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Companies clean up their act
John Cremer
update on Saturday, March 5, 2011
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Introduction of LOOP programme gives firms the ability to manage their carbon emissions, writes John Cremer

It is one thing for Hong Kong companies to see the need to cut carbon emissions, but another to get them to act. To help bridge that divide, environmental non-profit group WWF introduced the low carbon office operation (LOOP) programme in 2009, giving businesses tools, activities and guidelines to manage their carbon performance more effectively.

Activities include workshops, seminars and forums for sharing best practices. To give companies a better understanding of their emissions profile and the potential for reductions, there are questionnaires for self-evaluation, online carbon calculation software and practical suggestions.

The companies are assessed annually by qualified third-party agencies, including Business Environment Council, Det Norske Veritas, Reset Carbon and SGS Hong Kong. To be accredited, companies are assessed on items such as their water consumption, lighting and staff commuting. There are four types of labels: certified, silver, gold and platinum.

“The response has been very positive,” says Karen Ho, WWF-Hong Kong's business engagement leader for climate. “Sixty companies have committed to the programme and 14 have completed the process to receive our accreditation label.”

Feedback from participants in the scheme has pointed to numerous benefits. The scheme gives a method to measure and monitor carbon emissions in-house and to establish data for improvement. It encourages dialogue and the exchange of ideas with like-minded companies. And it has a positive impact in terms of employee loyalty and team involvement.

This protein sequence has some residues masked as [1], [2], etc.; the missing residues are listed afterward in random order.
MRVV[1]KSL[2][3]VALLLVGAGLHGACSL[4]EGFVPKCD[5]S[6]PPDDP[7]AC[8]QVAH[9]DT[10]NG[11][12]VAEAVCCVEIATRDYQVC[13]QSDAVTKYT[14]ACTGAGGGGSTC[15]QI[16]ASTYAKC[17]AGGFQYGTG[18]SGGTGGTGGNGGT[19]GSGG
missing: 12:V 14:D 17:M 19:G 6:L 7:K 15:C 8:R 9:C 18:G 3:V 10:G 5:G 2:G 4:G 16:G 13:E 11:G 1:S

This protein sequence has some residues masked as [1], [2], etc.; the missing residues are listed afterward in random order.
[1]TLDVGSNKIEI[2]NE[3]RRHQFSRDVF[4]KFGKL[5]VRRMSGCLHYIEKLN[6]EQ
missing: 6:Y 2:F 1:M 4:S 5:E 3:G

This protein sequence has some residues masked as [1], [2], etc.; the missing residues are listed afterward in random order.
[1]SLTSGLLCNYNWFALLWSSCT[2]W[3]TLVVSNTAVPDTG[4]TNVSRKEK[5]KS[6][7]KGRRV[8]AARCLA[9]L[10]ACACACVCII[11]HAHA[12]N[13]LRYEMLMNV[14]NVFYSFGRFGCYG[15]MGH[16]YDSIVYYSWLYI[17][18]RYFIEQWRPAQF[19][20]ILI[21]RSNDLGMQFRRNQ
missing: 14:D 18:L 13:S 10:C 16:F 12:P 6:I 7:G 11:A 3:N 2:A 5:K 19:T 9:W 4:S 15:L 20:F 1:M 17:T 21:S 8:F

The programme – currently only in Hong Kong with plans to be rolled out across the region – aims to effect change in general management policy, use of technology and staff behaviour. Specific recommendations cover such things as establishing a “green” committee to oversee progress, using video conferences to cut business travel, only purchasing equipment with energy labels, and drilling staff to “reduce, reuse and recycle”.

“We want companies to calculate their carbon footprint and include an emissions reduction target as one of their key performance indicators,” Ho says.

“The risk of climate change means there has to be a rethink about business purposes and processes. For this, they should consider [carrying out] annual third-party verification to validate their data and on-site assessments of organisational and individual employee behaviour against an agreed set of criteria.”

As one of the first recipients of the gold LOOP label, information and communications technology service provider Wharf T&T has acted on such advice.

Action taken includes recycling and the launch of a green procurement policy that promotes electronic communication over paper-based transactions. It is estimated this has prevented use of 90,000 sheets of paper since July last year.

The principle has been extended to encourage scanning with multifunction copiers, rather than printing, and by implementing an “e-leave” process for all staff applying for time off.

Among other examples, Plans are in place to install energy-efficient T5 fluorescent lighting wherever possible, and there is a “no idling engine” initiative for all company vehicles.

“Briefing sessions have been arranged for all existing staff to increase awareness,” says Florence Cheung, Wharf T&T's vice-president for human resources. “We have a committee with representatives from different business units to formulate environmental protection programmes. And “By encouraging staff and their families to participate in LOOP-related events, we aim to advocate a low-carbon lifestyle, so [the right practices] become a habit for everyone in Hong Kong.”

Besides studying areas for improvement across all internal operations, the next step will be to promote the green message more actively to partners and stakeholders.

“We want to lead by example. The LOOP method is a user-friendly tool which has helped us plan for future improvement in a quantitative manner,” Cheung says.

 

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